Tuesday, December 23, 2014

Weekly Preview: 12/21/14

* Things have slowed down enough now that I expect to have a chance to post more regularly, therefore this blog will now focus on the games as well as the big-picture future and the draft.  Nightly game previews are nearly impossible the way I'd like to do them, so a week's games will be covered in one fell swoop.  Normally, this will appear on Sundays.  Expect a weekly recap on Saturdays as well, when possible.

Record: 5-23 | Streak: Lost four | Off. Efficiency: 100.7 (28th)| Def. Efficiency: 107.9 (23rd)

Detroit will return from a four day holiday break on Friday night, fresh off of the release of Josh Smith.  They also enter a stretch where change is likely to be the only constant.  Stan Van Gundy has promised to make changes to the rotation and the offensive scheme.  Younger players, specifically Spencer Dinwiddie, can expect to see more minutes on the floor.  Other relatively inexperienced players, such as Andre Drummond and Kentavious Caldwell-Pope can expect to see a bigger role in the offense.  There's also the variable of who will eat the 32 minutes and 14 field goal attempts per game that had been going to Josh Smith.  The minutes will likely be balanced between Jonas Jerebko, Greg Monroe and Andre Drummond, with Jerebko seeing the biggest increase.  Smith's role in the offense will likely be portioned out evenly between Monroe, Drummond and a bevy of wing players.  That should mean good things for a Pistons offense that has struggled to shoot the ball, behind Smith's ugly 41.7 TS%.

Click "Read More" for a preview of Detroit's games this week...

Friday, December 26, 7:30 p.m. | Indiana Pacers (9-19) @ Detroit Pistons | Fox Sports Detroit

The Pacers entered Tuesday night's home contest with New Orleans having lost 10 of their last 12.  Indiana has clearly missed the services of Paul George and George Hill, who had missed significant time with an injury.  Hill made his season debut in Tuesday night's match-up with New Orleans, coming back from a torn quad.  The league's second-worst offense will take all the help it can get, as the roster is devoid of any type of shot creator with Paul George out for the year.  The Pacers are the league's third-worst shooting team in the league inside the arc and sixth-worst beyond it.  Making matters worse, Indy doesn't get to the free throw line, ranking 26th in the NBA in Free Throw Rate (FTr).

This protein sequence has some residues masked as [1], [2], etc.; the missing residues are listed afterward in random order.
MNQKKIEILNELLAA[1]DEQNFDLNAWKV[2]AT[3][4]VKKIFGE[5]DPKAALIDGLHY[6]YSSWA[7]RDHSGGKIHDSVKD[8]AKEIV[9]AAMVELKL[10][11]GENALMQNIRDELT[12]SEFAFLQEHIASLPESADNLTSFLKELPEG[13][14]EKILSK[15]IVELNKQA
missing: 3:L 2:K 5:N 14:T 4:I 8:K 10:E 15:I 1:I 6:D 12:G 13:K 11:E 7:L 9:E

On the other end of the floor, the Pacers are much more proficient, ranking 8th in the league in Defensive Efficiency.  The Pacers are in the top-10 in the league at defending shots inside and outside the three-point line.  Indiana's three-point defense is no fluke, as the Pacers are also a top-10 outfit at limiting opponent looks from beyond the arc.  Where the defense really shines, is finishing out possessions, as evidenced by their stellar Def. Rebounding Rate (78.5 DReb%), which ranks 2nd in the NBA.  The Pistons are a top-10 offensive rebounding team, so the glass could be where the game is won for either team.

There are two areas where the Pacers struggle on defense: defending without fouling and forcing turnovers.  Indiana is in the middle-of-the-pack with a .207 FTr, although the Pistons, who don't generally make a habit of getting to the line, may not be suited to take advantage of this weakness.  The Pacers' inability to create turnovers, however, is something that the Pistons can take advantage of.  Detroit has done a good job taking care of the ball this season, ranking 8th in the NBA in Turnover Percentage.  Smart, reliable play from Augustin, Jennings, and possibly Dinwiddie, will need to set the pace for the Piston offense.  Unforced errors are free gifts to a team that struggles to produce forced errors.

Personnel-wise, the Pacers are a shell of what they have been in recent years.  With Lance Stephenson taking his heady shot creation to Charlotte and Paul George on the bench, the Pacers perimeter options are Rodney Stuckey and C.J. Miles until George Hill is back to full speed.  In ten games played, A.J. Price is the Pacers' third-highest usage player behind Stuckey and Miles.  This should be one of the few teams in the league that offers the Pistons an advantage on the perimeter.  The key to not relinquishing that advantage will be the shooting of Brandon Jennings and D.J. Augustin.  Jennings has struggled after injuring his thumb, and Augustin has not been the shooter he was in prior years.  If those two come out cold, the perimeter match-up could easily become a wash.